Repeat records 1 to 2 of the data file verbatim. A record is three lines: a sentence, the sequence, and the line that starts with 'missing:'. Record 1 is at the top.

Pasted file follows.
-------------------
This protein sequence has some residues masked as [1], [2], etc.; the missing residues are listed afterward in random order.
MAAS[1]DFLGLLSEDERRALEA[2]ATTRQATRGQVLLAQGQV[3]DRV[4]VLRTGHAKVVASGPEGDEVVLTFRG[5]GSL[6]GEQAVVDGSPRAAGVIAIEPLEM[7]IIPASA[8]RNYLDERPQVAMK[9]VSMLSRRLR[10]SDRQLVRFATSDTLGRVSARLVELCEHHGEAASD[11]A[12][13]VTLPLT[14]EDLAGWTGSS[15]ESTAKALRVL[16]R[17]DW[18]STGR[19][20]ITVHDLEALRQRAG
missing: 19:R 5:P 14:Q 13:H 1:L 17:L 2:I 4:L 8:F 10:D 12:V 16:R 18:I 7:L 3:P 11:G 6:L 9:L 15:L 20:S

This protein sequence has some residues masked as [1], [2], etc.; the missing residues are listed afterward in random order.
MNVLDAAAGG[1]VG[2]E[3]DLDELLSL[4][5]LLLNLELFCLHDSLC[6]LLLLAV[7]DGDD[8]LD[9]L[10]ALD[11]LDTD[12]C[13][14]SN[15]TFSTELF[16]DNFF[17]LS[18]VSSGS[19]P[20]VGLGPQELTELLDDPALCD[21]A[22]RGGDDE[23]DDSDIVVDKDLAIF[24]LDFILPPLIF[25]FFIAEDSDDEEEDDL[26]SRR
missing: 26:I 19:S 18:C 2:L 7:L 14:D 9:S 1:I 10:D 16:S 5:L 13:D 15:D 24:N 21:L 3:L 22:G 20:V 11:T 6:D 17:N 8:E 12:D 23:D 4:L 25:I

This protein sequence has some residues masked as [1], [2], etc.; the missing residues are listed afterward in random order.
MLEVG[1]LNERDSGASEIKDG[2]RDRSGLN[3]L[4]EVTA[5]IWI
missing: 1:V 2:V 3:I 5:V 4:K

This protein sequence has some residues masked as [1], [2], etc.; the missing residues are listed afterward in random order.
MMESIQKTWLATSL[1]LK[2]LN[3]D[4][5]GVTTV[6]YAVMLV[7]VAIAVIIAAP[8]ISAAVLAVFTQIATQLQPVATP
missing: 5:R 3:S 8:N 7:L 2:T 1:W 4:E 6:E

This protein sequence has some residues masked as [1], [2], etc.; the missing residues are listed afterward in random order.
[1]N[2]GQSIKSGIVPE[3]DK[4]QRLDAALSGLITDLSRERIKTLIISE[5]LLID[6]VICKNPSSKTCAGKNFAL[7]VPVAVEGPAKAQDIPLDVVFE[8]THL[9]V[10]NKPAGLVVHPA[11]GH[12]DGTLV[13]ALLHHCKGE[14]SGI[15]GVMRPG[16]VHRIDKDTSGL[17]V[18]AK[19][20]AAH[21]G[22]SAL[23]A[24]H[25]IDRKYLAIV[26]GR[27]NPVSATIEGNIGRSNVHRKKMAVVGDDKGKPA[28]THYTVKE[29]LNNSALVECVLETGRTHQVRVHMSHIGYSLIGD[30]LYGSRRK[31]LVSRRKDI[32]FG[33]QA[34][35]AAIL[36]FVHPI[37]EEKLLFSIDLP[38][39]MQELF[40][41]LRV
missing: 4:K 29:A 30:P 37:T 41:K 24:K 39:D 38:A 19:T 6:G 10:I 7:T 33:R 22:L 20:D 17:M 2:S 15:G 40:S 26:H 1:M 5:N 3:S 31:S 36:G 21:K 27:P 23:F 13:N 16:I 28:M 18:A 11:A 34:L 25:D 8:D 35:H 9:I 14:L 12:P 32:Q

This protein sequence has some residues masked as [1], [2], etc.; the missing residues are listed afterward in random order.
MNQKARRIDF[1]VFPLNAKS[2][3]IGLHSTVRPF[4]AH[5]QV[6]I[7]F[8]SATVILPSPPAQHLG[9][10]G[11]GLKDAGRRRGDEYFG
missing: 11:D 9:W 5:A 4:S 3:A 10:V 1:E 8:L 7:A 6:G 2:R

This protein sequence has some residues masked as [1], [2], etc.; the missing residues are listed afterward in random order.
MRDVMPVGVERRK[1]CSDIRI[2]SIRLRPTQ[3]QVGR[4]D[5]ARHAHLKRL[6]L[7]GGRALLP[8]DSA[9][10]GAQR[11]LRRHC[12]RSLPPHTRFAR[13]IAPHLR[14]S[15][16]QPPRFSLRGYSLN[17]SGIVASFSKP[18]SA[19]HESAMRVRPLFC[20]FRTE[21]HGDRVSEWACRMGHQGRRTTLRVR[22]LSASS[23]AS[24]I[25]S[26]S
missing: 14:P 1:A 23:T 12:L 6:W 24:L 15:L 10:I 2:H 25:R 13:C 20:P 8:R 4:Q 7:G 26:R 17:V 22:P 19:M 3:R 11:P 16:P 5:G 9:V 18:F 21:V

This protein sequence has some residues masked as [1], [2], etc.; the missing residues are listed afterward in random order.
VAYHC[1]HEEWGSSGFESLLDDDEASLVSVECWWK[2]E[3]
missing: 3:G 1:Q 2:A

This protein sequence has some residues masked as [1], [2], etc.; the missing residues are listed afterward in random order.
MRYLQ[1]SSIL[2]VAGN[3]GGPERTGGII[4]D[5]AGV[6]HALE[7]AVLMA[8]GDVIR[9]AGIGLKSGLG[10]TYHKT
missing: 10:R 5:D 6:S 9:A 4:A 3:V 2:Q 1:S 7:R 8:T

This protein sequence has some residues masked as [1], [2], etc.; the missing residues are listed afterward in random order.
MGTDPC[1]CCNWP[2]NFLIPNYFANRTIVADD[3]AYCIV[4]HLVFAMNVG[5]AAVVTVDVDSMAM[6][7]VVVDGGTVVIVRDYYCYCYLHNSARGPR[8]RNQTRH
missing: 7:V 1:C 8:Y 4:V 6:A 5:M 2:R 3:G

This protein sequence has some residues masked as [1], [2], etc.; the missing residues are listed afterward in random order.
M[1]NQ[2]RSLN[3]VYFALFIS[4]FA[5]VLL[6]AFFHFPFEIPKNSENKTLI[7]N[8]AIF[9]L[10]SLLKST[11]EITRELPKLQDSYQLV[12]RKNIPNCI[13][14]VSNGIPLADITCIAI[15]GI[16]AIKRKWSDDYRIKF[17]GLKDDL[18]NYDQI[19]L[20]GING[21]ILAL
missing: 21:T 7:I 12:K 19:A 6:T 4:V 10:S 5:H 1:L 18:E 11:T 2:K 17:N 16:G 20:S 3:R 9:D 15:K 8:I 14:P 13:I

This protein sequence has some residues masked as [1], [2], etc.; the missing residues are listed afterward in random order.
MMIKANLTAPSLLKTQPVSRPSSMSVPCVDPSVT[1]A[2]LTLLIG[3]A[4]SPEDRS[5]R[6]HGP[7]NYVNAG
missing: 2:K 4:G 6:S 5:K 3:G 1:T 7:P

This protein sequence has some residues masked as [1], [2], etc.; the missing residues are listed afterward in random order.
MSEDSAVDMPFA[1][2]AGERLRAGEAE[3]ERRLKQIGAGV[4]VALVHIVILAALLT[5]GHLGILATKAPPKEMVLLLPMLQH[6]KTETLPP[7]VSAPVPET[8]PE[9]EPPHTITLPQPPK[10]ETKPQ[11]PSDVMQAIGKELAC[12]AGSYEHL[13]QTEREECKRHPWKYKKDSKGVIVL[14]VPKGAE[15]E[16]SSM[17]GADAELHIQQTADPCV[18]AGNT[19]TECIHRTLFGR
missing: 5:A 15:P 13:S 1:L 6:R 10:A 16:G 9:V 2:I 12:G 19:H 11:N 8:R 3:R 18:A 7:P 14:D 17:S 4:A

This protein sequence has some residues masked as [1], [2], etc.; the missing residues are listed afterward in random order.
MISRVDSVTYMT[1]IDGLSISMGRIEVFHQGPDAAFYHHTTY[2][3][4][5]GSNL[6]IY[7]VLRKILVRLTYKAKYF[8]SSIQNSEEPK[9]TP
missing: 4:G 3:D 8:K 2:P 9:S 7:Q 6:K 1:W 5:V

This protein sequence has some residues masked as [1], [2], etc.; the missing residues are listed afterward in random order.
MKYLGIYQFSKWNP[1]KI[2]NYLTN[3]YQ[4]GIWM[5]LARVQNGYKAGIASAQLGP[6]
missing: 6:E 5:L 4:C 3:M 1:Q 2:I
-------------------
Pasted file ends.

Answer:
This protein sequence has some residues masked as [1], [2], etc.; the missing residues are listed afterward in random order.
MAAS[1]DFLGLLSEDERRALEA[2]ATTRQATRGQVLLAQGQV[3]DRV[4]VLRTGHAKVVASGPEGDEVVLTFRG[5]GSL[6]GEQAVVDGSPRAAGVIAIEPLEM[7]IIPASA[8]RNYLDERPQVAMK[9]VSMLSRRLR[10]SDRQLVRFATSDTLGRVSARLVELCEHHGEAASD[11]A[12][13]VTLPLT[14]EDLAGWTGSS[15]ESTAKALRVL[16]R[17]DW[18]STGR[19][20]ITVHDLEALRQRAG
missing: 19:R 5:P 14:Q 13:H 1:L 17:L 2:I 4:L 8:F 10:D 12:V 16:R 18:I 7:L 3:P 11:G 6:L 9:L 15:L 20:S

This protein sequence has some residues masked as [1], [2], etc.; the missing residues are listed afterward in random order.
MNVLDAAAGG[1]VG[2]E[3]DLDELLSL[4][5]LLLNLELFCLHDSLC[6]LLLLAV[7]DGDD[8]LD[9]L[10]ALD[11]LDTD[12]C[13][14]SN[15]TFSTELF[16]DNFF[17]LS[18]VSSGS[19]P[20]VGLGPQELTELLDDPALCD[21]A[22]RGGDDE[23]DDSDIVVDKDLAIF[24]LDFILPPLIF[25]FFIAEDSDDEEEDDL[26]SRR
missing: 26:I 19:S 18:C 2:L 7:L 14:D 9:S 1:I 10:D 16:S 5:L 13:D 15:D 24:N 21:L 3:L 22:G 20:V 11:T 6:D 17:N 8:E 12:D 23:D 4:L 25:I